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ERA, Umeme at crossroads after licence modification

FILE PHOTO: Umeme engineers install equipment as part of the network expansion project. Courtesy Photo

Kampala, Uganda | THE INDEPENDENT | The modification of the Operation License of Umeme by Electricity Regulatory Authority (ERA) has left company officials non-committal to quality and reliable electricity supply in coming years.

The modified license which came into effect last Friday set new investment and performance parameters for Umeme. The regulator slashed operation, distribution and maintenance costs that Umeme had applied for, to guarantee effective and efficient service delivery.

Umeme had requested for USD 31.1 million (116 billion Shillings) as staff costs for 2019, but only USD 18.0 million (67 billion Shillings) was approved by ERA. Umeme asked for USD 33.6 million (125 billion Shillings) for 2020 and USD 36.3 million (124 billion Shillings) for 2021 but ERA approved USD 19.2 million (72 billion) for 2020 and USD 20.5 million (76 billion Shillings) for 2021 respectively.

Umeme requested for other costs worth USD 3.6 million (13 billion Shillings) for 2019, USD 3.8 million (14 billion Shillings) for 2020 and USD 3.9 million (14.5 billion Shillings) for 2021. However, ERA approved USD 2.2 million (8 billion Shillings), USD 2.4 million (9 billion Shillings), and USD 2.6 million (10 billion Shillings) respectively.

Umeme asked for transport costs of USD 4.7 million (18 billion Shillings) for 2019, USD 5.2 million (19 billion Shillings) for 2020 and USD 5.3 million (20 billion Shillings) for 2021. However, USD 3.9 million (15 billion Shillings) USD 4.2 million (16 billion Shillings) and USD 4.6 million (17 billion Shillings) was approved by ERA.

ERA almost halved the operational costs that Umeme had requested for. Umeme requested for operational costs of USD 15.4 million (57 billion Shillings) for 2019 but ERA approved USD 8.0 million (29.8 billion Shillings), USD 16.1 million (60 billion Shillings) for 2020 but ERA approved and USD 8.2 million (30 billion Shillings), and USD 16.9 million (63 billion Shillings) for 2021 but ERA approved USD 8.4 million (31 billion Shillings).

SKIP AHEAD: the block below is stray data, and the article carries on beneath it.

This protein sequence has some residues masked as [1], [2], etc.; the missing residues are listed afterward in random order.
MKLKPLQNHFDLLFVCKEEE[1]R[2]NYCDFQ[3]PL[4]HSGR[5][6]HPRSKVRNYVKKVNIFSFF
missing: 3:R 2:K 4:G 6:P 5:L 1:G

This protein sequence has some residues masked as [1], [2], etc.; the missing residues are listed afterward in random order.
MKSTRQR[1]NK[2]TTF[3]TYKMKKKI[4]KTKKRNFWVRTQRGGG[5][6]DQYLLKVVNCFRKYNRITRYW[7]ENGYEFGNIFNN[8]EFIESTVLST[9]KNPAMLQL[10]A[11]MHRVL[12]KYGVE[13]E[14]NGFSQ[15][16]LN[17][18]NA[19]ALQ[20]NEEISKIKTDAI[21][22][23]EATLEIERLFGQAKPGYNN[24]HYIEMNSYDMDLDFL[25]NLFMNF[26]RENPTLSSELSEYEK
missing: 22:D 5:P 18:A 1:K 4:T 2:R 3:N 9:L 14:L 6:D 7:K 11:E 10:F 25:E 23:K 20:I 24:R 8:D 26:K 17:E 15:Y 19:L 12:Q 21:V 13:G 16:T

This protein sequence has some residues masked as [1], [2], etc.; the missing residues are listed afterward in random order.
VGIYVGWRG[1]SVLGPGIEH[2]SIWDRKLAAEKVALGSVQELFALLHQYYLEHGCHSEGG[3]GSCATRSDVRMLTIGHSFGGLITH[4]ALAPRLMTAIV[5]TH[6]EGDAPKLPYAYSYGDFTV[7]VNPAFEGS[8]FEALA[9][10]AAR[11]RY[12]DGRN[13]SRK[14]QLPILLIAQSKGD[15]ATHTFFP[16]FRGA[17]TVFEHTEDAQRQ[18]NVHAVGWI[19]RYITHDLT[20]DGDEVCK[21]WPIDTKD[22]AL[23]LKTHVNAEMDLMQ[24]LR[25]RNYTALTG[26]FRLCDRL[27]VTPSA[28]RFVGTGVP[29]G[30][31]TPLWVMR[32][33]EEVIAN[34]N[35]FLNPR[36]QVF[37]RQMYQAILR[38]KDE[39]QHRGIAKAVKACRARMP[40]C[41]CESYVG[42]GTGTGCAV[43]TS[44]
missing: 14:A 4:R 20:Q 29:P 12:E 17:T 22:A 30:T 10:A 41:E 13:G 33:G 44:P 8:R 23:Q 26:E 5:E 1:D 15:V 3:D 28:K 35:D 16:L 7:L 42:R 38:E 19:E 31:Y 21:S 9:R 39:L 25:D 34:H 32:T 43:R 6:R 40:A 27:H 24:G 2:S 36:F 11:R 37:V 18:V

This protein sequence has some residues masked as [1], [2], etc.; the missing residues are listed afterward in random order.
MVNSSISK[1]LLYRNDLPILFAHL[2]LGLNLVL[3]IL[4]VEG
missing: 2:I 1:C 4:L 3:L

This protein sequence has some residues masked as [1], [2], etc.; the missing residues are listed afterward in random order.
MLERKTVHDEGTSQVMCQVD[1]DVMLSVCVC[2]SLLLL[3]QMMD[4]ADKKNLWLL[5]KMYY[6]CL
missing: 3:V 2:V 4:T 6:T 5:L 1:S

Umeme officials have been muttering in disapproval of the reduced funding saying that the compny can’t deliver under such tight budget limits. The implications of the new parameters, they say are poor service delivery.

“We expect that several of our new service centres will be closed or proposed new ones won’t be opened, the government electricity connections policy will be hard hit, there will be poor supply service and investor confidence in the sector might drop,” a source at Umeme told URN on condition of anonymity.

As government commissions new mega power dams, Umeme officials say they need funds to have footprints across the country, but ERA is slashing down their budget.

President Museveni commissioned the 183MW Isimba Power Dam last month. The commissioning of Karuma Dam with 600 Megawatts by the end of this year will push Uganda’s generation capacity of 1,767MW.

“This will mean you need a robust and well-maintained network to absorb and effectively distribute this power. Network evacuation pipes and lines to the demand growth areas will require massive investments,” a source noted.

Umeme officials argue that the network expansion offers new job opening. But slashed budgets mean that they will instead restructure and cut down staff.  “The country will need to triple its current number of technical staff to serve the double the size to serve 3.4 million customers by 2025,” officials say.

The company requested USD 3.9 million Shillings (14.5 billion Shillings) for technical losses reduction and reliability improvement for 2019, USD 4.0 million (14.9 billion Shillings) for 2020 and 4.1 million (15.2 billion Shillings) for 2021. However, ERA approved only USD 1.66 million (6.1 billion Shillings), 1.67 million (6.2 billion Shillings) and USD 0.58 million (2.1 billion Shillings) respectively. Umeme wonders why and how with such paltry funding, ERA expects them to reduce energy losses by 3 per cent in 2019.

“There are many questions on the losses target; is it attainable? Is it humanly possible with staff numbers and costs cut? What tricks will you deploy given that you have never reduced losses by 3 percentage points in one calendar year before? How will you achieve this when the costs have been cut by 40 per cent?” the company officials say.

Umeme managing director, Selestino Babungi and media manager Stephen Illungole were unavailable for an official comment. They were reportedly held up in a series of meetings.

But Babungi had explained earlier that they need funds to invest in the network and have foot soldiers on across ground. He further argued that the government should not underprice power tariffs just because of excess supply.

ERA Chief Executive Officer, Eng. Ziria Tibalwa Zaako says the reduction of Umeme’s investment is explained by investments made in the last years. For instance, due to the introduction of prepaid metering, there is no longer need for Umeme staffs to read meters or collect bills.

Tibalwa also argues that more than USD 500 million (1.8 trillion Shillings) has been invested in the distribution network in recent years. The network, she says it much better.

Tibalwa insists funds approved in the new parameters are sufficient for Umeme to operate effectively.

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